US3300978 *Jun 18, 1962Jan 31, 1967Lockheed Aircraft CorpDirectional control means for rocket motor
US3392528 *Feb 10, 1965Jul 16, 1968Onera (Off Nat Aerospatiale)Hypergolic systems,in particular for use in rocket engines
US3393517 *Feb 12, 1964Jul 23, 1968United Aircraft CorpVariable thrust propulsion method using auxiliary gas generation
US3460348 *Apr 7, 1967Aug 12, 1969Standard Oil CoProcess for catalytically controlled decomposition of a solid gas forming body
US3521453 *Sep 25, 1967Jul 21, 1970Marshall IndElectrolytic method for initiating and continuing decomposition of an exothermic propellant
US3724217 *Oct 6, 1971Apr 3, 1973Thiokol Chemical CorpRocket system
US3729935 *May 28, 1971May 1, 1973Behm JSolid propellant rocket motor
US3908358 *Jan 31, 1973Sep 30, 1975Thiokol CorpVariable flow gas generating method and system
US4023355 *Feb 24, 1972May 17, 1977Thiokol CorporationCombination diffuser, thermal barrier, and interchamber valve for rockets
US4483139 *Nov 12, 1982Nov 20, 1984Messerschmitt-Bolkow-Blohm GmbhValve construction particularly for ram jet rocket engines and to a ram jet rocket engine construction
US4587805 *Jan 29, 1985May 13, 1986The United States Of America As Represented By The Secretary Of The Air ForceElectro-optical control of solid fuel rocket burn rate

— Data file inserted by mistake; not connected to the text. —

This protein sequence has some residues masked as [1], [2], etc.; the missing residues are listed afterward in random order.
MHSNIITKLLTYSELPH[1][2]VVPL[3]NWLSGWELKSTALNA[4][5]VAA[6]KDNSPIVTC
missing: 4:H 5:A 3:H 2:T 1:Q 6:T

US4630437 *Nov 25, 1985Dec 23, 1986The United States Of America As Represented By The Secretary Of The Air ForceOptical control method for solid fuel rocket burn rate
US5808231 *Mar 19, 1993Sep 15, 1998Royal Ordnance PlcSolid propellant combustion apparatus
US6158693 *Feb 25, 1998Dec 12, 2000Kistler Aerospace CorporationRecoverable booster stage and recovery method
US6178739 *Feb 19, 1998Jan 30, 2001Iowa State University Research Foundation, Inc.Monopropellant assisted solid rocket engine
US7966805 *May 15, 2007Jun 28, 2011Raytheon CompanyHydroxyl amine based staged combustion hybrid rocket motor
EP0385004A1 *Mar 1, 1989Sep 5, 1990Thiokol CorporationMultiple propellant solid rocket motor
Classifications
U.S. Classification60/220, 149/2, 60/772, 60/260, 60/254, 60/250, 60/218, 60/251, 60/39.47
International ClassificationF02K9/00, F02K9/94
Cooperative ClassificationF02K9/94
European ClassificationF02K9/94